Arnold Edgar Walker [Heath 1929–1932]

Arnold Edgar ‘Blondie’ Walker was born on , the son and youngest child of Edgar Walker and Sarah Elizabeth [née Hoyle] of 14 Warley Edge, Warley. With his father, Joseph, Edgar had established Joseph Walker & Son, stone masons and builders.

‘Blondie’ attended Heath Grammar School, leaving at 15 to join the family business, studying part-time at the Technical College for his building exam, and taking the business over three years later when his father died of septicæmia from a burst appendix. He made the family business a private limited company in 1936 and it continued trading until the mid 1990s.

Perhaps inspired by his father, who had served with the Royal Engineers, rising to the rank of acting Sergeant in WWI, ‘Blondie’ chose to enlist in 1939 rather than taking advantage of being in a ‘reserved’ occupation.

He volunteered for the RAF and undertook pilot training in Canada. On completion of his training, he was commissioned into the Royal Air Force Volunteer Reserve (Service No 115919) as a pilot officer on probation on . When he returned to the UK and converted to the Hurricane, he was then sent to the Middle East, sailing to Freetown in Sierra Leone before flying across the desert to Khartoum and on to Port Said where he was mostly protecting convoys.

In August 1942, he joined No. 94 Squadron, which soon received four Hawker Hurricanes donated by Lady MacRobert, whose three sons had died while serving in the RAF. He was allocated ‘Sir Roderic,’ which he flew during the North African campaign during which the unit gained an outstanding reputation. He was promoted war substantive flying officer on 1 October 1942.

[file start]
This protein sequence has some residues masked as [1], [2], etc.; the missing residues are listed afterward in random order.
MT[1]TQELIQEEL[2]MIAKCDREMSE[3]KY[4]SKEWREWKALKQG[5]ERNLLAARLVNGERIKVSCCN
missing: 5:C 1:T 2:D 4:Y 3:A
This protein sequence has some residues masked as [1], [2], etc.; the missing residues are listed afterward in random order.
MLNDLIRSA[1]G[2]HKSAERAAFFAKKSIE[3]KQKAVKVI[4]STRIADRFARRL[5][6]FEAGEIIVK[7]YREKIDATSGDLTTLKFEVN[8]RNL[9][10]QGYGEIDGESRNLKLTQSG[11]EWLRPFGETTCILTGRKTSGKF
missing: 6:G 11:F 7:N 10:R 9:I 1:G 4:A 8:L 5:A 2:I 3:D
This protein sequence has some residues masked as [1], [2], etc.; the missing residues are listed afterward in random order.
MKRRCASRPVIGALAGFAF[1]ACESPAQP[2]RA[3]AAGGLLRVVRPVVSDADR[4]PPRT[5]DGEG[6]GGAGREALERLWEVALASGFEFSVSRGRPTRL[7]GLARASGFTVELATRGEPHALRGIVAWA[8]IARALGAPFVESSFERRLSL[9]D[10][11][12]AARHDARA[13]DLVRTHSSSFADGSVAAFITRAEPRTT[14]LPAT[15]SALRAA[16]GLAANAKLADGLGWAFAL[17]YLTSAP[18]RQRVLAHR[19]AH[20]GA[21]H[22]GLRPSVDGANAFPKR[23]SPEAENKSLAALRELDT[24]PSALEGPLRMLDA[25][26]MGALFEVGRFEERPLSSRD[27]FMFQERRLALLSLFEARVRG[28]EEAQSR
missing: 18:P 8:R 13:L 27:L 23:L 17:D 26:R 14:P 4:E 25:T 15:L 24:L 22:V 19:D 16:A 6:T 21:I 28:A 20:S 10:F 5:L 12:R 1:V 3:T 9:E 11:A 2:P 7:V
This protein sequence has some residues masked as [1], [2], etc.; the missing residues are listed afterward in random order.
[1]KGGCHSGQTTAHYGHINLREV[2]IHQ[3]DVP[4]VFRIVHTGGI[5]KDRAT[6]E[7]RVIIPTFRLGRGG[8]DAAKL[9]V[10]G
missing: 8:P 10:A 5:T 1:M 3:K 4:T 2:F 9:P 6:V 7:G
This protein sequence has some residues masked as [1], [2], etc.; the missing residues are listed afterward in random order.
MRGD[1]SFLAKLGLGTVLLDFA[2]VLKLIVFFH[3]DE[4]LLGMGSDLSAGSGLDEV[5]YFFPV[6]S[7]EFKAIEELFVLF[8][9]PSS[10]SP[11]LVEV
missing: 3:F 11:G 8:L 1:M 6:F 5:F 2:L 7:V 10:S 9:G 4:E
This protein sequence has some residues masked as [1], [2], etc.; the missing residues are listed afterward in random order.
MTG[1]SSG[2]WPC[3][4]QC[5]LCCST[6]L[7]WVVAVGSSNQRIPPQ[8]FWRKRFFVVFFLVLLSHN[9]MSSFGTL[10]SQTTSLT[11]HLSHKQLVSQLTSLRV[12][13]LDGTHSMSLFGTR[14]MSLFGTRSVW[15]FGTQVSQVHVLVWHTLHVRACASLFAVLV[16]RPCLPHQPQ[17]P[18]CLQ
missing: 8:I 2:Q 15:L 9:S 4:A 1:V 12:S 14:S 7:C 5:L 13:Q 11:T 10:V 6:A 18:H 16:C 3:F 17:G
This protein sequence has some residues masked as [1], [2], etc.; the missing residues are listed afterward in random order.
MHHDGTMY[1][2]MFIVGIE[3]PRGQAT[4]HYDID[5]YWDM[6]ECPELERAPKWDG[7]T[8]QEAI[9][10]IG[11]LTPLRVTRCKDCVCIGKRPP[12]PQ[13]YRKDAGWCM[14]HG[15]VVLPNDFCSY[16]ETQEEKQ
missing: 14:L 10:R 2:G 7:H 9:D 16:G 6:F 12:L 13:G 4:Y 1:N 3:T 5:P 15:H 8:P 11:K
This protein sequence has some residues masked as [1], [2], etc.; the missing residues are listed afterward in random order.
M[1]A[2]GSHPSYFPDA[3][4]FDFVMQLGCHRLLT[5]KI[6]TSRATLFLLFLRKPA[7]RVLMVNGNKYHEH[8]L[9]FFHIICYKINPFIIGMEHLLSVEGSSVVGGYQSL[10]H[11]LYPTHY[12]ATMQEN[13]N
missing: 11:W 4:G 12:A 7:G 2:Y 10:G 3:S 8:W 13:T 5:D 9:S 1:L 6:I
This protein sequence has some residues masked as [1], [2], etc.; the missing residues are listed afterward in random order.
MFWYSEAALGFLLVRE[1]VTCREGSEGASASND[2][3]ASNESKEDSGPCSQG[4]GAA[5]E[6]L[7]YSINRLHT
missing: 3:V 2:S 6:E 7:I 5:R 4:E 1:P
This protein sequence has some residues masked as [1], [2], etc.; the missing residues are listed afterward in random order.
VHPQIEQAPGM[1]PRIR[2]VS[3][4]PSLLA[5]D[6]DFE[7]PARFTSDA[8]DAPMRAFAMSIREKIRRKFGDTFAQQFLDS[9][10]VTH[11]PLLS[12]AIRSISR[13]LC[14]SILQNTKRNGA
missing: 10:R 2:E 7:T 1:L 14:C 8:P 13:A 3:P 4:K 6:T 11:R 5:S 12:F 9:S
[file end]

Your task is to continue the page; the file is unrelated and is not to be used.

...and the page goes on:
In April 1943 engine failure in his Hurricane forced him to land in the desert, where he was marooned for two days before his mechanics arrived to carry out repairs.

After his experiences flying with No. 94 Squadron, Walker was offered an instructor’s job. He did not want this and so volunteered to transfer to No. 6 Squadron RAF who were preparing to join the war in Italy. He was promoted to war substantive flight lieutenant on 1 December 1943.

With No. 6 Squadron he excelled at very low-level flying to attack ships with rockets, often at night, in his single-engine Hurricane. Twice he had to bail out when hit; on one occasion he was rescued from a dinghy under enemy fire and on another he indicated his position with an SOS on the beach using seaweed which was spotted five days later. On both occasions, it was the same American flying boat that picked him up.

On , he was awarded an ‘immediate’ Distinguished Flying Cross (DFC) and on he was awarded a bar to his DFC. He had flown 169 operational sorties.

On his return from operations in October 1944, he was posted as an instructor on the Hawker Typhoon, based in the New Forest. He was released from RAF service in 1946.

He returned to the family business, building more than 2,000 council houses and 1,000 private houses in the aftermath of the war and being elected Liberal councillor for Warley ward.

He also had building interests in Perth, Western Australia, and divided his time between Perth and Halifax. He died in Perth on .

Further information is available on Wikipedia.